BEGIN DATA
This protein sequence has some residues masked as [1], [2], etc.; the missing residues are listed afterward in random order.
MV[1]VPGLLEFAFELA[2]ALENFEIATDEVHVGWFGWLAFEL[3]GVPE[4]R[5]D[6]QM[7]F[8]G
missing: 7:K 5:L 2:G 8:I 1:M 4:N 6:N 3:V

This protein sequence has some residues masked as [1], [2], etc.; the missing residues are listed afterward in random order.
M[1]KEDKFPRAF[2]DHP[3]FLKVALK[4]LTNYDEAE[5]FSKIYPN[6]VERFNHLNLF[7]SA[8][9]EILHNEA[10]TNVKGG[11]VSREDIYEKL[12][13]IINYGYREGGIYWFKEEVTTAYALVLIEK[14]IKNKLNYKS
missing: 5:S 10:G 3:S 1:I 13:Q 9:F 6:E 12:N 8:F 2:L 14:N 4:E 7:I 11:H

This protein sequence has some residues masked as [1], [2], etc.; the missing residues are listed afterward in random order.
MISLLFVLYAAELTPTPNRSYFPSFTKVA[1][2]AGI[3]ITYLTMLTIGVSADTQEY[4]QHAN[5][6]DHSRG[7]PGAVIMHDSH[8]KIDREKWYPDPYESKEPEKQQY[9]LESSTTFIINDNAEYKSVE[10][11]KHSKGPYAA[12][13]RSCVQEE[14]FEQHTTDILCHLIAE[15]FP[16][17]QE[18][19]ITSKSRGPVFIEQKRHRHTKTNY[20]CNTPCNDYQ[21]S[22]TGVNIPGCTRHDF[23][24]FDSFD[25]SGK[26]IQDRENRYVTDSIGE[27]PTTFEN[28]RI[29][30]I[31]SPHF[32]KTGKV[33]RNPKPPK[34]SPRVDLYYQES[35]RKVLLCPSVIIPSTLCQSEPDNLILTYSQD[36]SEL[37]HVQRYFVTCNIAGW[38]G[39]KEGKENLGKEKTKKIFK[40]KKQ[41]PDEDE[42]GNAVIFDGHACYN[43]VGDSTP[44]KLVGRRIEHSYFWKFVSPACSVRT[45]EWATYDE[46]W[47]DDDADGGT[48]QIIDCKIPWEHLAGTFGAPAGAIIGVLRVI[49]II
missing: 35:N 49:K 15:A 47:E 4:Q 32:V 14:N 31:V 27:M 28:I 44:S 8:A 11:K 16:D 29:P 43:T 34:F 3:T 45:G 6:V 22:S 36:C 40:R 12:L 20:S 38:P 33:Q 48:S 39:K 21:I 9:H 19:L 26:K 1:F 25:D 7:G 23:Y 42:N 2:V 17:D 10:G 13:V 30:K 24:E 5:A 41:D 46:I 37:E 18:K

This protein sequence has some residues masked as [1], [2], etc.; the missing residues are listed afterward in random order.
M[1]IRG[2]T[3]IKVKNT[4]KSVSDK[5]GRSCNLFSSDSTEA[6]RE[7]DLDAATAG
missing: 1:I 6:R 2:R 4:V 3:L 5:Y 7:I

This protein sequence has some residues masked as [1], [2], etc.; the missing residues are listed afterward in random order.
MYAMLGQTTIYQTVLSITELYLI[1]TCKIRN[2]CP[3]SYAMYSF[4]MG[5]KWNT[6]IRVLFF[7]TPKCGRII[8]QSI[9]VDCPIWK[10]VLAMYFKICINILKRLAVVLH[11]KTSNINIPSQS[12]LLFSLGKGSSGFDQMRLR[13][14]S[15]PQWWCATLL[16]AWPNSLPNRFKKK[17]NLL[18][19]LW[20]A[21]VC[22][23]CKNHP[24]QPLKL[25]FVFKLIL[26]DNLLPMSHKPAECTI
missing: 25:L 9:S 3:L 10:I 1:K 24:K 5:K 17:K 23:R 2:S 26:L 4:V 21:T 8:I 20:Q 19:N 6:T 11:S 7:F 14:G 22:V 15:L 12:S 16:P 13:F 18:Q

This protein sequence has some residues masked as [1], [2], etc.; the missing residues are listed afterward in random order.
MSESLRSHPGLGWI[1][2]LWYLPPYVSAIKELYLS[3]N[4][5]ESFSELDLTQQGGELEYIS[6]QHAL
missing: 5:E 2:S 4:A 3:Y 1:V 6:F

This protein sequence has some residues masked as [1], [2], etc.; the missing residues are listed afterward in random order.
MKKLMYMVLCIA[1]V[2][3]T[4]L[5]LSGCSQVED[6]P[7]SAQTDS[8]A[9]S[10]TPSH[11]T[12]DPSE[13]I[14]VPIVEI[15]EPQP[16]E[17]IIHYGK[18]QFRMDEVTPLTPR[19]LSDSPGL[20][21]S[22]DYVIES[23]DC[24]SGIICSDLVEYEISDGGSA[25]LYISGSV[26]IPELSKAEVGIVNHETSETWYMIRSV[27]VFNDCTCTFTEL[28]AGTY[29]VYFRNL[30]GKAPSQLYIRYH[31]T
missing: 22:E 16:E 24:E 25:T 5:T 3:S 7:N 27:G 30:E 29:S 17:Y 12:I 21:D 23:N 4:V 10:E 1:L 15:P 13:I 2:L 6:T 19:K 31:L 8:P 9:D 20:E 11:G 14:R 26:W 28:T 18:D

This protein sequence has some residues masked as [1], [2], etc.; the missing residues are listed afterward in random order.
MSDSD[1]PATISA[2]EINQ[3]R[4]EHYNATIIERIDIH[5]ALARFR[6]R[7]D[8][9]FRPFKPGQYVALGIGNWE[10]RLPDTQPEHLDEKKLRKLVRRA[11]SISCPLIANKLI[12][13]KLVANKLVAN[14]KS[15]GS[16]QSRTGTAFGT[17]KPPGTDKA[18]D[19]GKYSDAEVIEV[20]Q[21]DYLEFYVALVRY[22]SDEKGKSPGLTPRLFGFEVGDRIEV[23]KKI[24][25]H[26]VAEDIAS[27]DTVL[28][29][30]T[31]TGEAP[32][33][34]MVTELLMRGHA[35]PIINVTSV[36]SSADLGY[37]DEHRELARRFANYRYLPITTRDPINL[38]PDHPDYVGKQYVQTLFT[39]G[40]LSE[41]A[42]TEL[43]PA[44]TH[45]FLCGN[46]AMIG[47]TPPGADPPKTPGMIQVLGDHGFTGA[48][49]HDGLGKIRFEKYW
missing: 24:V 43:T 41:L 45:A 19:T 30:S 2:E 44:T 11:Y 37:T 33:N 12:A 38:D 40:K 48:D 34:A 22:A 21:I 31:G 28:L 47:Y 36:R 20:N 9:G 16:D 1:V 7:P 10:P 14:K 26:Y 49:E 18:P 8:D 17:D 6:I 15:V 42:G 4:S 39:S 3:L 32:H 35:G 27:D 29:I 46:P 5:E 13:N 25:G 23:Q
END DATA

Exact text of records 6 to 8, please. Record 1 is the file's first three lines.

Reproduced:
This protein sequence has some residues masked as [1], [2], etc.; the missing residues are listed afterward in random order.
MSESLRSHPGLGWI[1][2]LWYLPPYVSAIKELYLS[3]N[4][5]ESFSELDLTQQGGELEYIS[6]QHAL
missing: 5:E 2:S 4:A 3:Y 1:V 6:F

This protein sequence has some residues masked as [1], [2], etc.; the missing residues are listed afterward in random order.
MKKLMYMVLCIA[1]V[2][3]T[4]L[5]LSGCSQVED[6]P[7]SAQTDS[8]A[9]S[10]TPSH[11]T[12]DPSE[13]I[14]VPIVEI[15]EPQP[16]E[17]IIHYGK[18]QFRMDEVTPLTPR[19]LSDSPGL[20][21]S[22]DYVIES[23]DC[24]SGIICSDLVEYEISDGGSA[25]LYISGSV[26]IPELSKAEVGIVNHETSETWYMIRSV[27]VFNDCTCTFTEL[28]AGTY[29]VYFRNL[30]GKAPSQLYIRYH[31]T
missing: 22:E 16:E 24:E 25:T 5:T 3:S 7:N 27:G 30:E 29:S 17:Y 12:I 21:D 23:N 4:V 10:E 1:L 15:P 13:I 2:L 6:T 19:K 31:L 8:P 9:D 20:E 11:G 14:R 26:W 28:T 18:D

This protein sequence has some residues masked as [1], [2], etc.; the missing residues are listed afterward in random order.
MSDSD[1]PATISA[2]EINQ[3]R[4]EHYNATIIERIDIH[5]ALARFR[6]R[7]D[8][9]FRPFKPGQYVALGIGNWE[10]RLPDTQPEHLDEKKLRKLVRRA[11]SISCPLIANKLI[12][13]KLVANKLVAN[14]KS[15]GS[16]QSRTGTAFGT[17]KPPGTDKA[18]D[19]GKYSDAEVIEV[20]Q[21]DYLEFYVALVRY[22]SDEKGKSPGLTPRLFGFEVGDRIEV[23]KKI[24][25]H[26]VAEDIAS[27]DTVL[28][29][30]T[31]TGEAP[32][33][34]MVTELLMRGHA[35]PIINVTSV[36]SSADLGY[37]DEHRELARRFANYRYLPITTRDPINL[38]PDHPDYVGKQYVQTLFT[39]G[40]LSE[41]A[42]TEL[43]PA[44]TH[45]FLCGN[46]AMIG[47]TPPGADPPKTPGMIQVLGDHGFTGA[48][49]HDGLGKIRFEKYW
missing: 24:V 43:T 41:L 45:A 19:T 30:S 2:E 44:T 11:Y 37:T 33:N 12:A 38:D 40:K 48:D 34:A 22:A 21:I 31:G 28:L 47:Y 36:R 20:N 9:G 16:D 1:V 7:P 10:P 14:K 26:Y 49:E 18:P 8:D 17:D 6:I 15:V 42:G 4:S 39:S 3:L 32:H 35:G 27:D 29:I 46:P 5:E 13:N 25:G 23:Q